A member of the Macropodidae family of large marsupials with strong hind legs for hopping, native to Australia.


(in particular) One of the smaller animals of this family, distinguished from a moose or elk
I wrecked my car after a deer ran across the road.


A hooded jacket with a front pocket, usually of fleece material, a kangaroo jacket.


The meat of such an animal; venison.
Oh, I've never had deer before.


To practice kangaroo care on an infant; to hold a premature infant against the skin.


Any animal, especially a quadrupedal mammal as opposed to a bird, fish, etc.


(intransitive) To move like a kangaroo.


A ruminant of the genus Cervus, of many species, and of related genera of the family Cervidæ. The males, and in some species the females, have solid antlers, often much branched, which are shed annually. Their flesh, for which they are hunted, is called venison.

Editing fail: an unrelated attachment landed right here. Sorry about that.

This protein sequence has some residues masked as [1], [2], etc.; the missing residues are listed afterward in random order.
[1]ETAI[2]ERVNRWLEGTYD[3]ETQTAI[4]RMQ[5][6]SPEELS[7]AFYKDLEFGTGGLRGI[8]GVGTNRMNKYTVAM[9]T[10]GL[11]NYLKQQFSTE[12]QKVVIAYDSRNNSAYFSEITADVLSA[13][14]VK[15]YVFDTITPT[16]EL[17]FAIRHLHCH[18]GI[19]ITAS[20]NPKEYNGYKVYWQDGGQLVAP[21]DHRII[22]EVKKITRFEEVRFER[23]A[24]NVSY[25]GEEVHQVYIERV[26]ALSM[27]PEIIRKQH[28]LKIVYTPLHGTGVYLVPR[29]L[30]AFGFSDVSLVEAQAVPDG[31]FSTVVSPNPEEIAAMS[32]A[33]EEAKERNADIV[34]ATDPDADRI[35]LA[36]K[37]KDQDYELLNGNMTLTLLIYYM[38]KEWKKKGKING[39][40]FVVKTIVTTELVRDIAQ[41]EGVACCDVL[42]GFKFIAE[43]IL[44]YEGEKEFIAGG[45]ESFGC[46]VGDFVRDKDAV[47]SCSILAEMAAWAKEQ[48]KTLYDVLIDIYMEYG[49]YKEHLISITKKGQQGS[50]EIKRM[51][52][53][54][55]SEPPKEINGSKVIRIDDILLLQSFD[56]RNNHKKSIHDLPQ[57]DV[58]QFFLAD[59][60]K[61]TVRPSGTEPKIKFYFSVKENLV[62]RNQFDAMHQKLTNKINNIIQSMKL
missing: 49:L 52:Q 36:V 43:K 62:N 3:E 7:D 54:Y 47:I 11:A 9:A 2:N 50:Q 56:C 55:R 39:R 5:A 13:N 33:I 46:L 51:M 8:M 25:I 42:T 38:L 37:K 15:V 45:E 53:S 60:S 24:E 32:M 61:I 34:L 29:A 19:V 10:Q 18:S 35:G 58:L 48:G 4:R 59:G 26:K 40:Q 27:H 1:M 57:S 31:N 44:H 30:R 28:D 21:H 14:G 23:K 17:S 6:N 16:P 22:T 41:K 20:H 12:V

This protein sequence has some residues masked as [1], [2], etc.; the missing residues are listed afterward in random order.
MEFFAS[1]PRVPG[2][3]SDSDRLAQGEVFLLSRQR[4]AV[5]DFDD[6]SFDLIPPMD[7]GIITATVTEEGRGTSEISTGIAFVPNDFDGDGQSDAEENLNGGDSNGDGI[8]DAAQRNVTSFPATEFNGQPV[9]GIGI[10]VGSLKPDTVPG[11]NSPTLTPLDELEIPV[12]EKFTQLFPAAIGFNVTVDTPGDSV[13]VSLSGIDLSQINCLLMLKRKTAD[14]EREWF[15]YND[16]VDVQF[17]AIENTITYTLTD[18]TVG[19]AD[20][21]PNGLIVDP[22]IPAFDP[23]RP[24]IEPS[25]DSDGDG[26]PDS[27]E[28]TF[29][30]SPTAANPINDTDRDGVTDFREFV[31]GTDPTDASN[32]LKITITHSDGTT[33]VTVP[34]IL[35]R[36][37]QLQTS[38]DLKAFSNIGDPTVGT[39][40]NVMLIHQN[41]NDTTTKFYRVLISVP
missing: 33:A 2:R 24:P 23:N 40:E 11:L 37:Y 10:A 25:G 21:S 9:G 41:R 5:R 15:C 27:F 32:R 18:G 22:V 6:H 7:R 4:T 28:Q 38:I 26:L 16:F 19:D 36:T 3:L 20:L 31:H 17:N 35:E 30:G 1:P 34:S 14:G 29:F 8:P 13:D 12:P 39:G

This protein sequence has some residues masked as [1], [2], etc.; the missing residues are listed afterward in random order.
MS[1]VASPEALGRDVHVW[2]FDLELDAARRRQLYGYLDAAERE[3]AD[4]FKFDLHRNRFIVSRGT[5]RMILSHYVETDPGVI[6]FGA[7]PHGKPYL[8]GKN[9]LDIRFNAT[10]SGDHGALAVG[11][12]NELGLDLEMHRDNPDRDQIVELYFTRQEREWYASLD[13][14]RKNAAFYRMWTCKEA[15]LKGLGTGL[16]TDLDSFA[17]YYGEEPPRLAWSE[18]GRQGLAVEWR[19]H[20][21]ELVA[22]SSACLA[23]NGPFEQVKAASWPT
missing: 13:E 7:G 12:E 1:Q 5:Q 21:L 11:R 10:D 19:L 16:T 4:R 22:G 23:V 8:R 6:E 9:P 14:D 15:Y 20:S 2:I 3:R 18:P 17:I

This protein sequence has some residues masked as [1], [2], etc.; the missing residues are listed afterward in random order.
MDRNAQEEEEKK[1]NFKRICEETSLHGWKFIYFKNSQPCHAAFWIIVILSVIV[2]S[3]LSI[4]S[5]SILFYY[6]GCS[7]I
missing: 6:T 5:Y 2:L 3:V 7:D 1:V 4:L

Of or relating to Australia.


Distinguished from Bovidae by the male's having solid deciduous antlers


Characterized by rapidly jumping prices in securities markets or by belief that the prices are unstable in contrast to bear and bull markets.


Any one of numerous species of jumping marsupials of the family Macropodidæ. They inhabit Australia, New Guinea, and adjacent islands, They have long and strong hind legs and a large tail, while the fore legs are comparatively short and feeble. The giant kangaroo (Macropus major) is the largest species, sometimes becoming twelve or fourteen feet in total length. The tree kangaroos, belonging to the genus Dendrolagus, live in trees; the rock kangaroos, of the genus Petrogale, inhabit rocky situations; and the brush kangaroos, of the genus Halmaturus, inhabit wooded districts. See Wallaby.


Any of several herbivorous leaping marsupials of Australia and New Guinea having large powerful hind legs and a long thick tail

Common Curiosities

Are deer and kangaroos found in the same habitats?

No, deer are found worldwide in forests and grasslands, while kangaroos are native to Australia and occupy diverse habitats.

How do deer and kangaroos differ in movement?

Deer walk and run, using agility to navigate, while kangaroos are known for their distinctive leaping.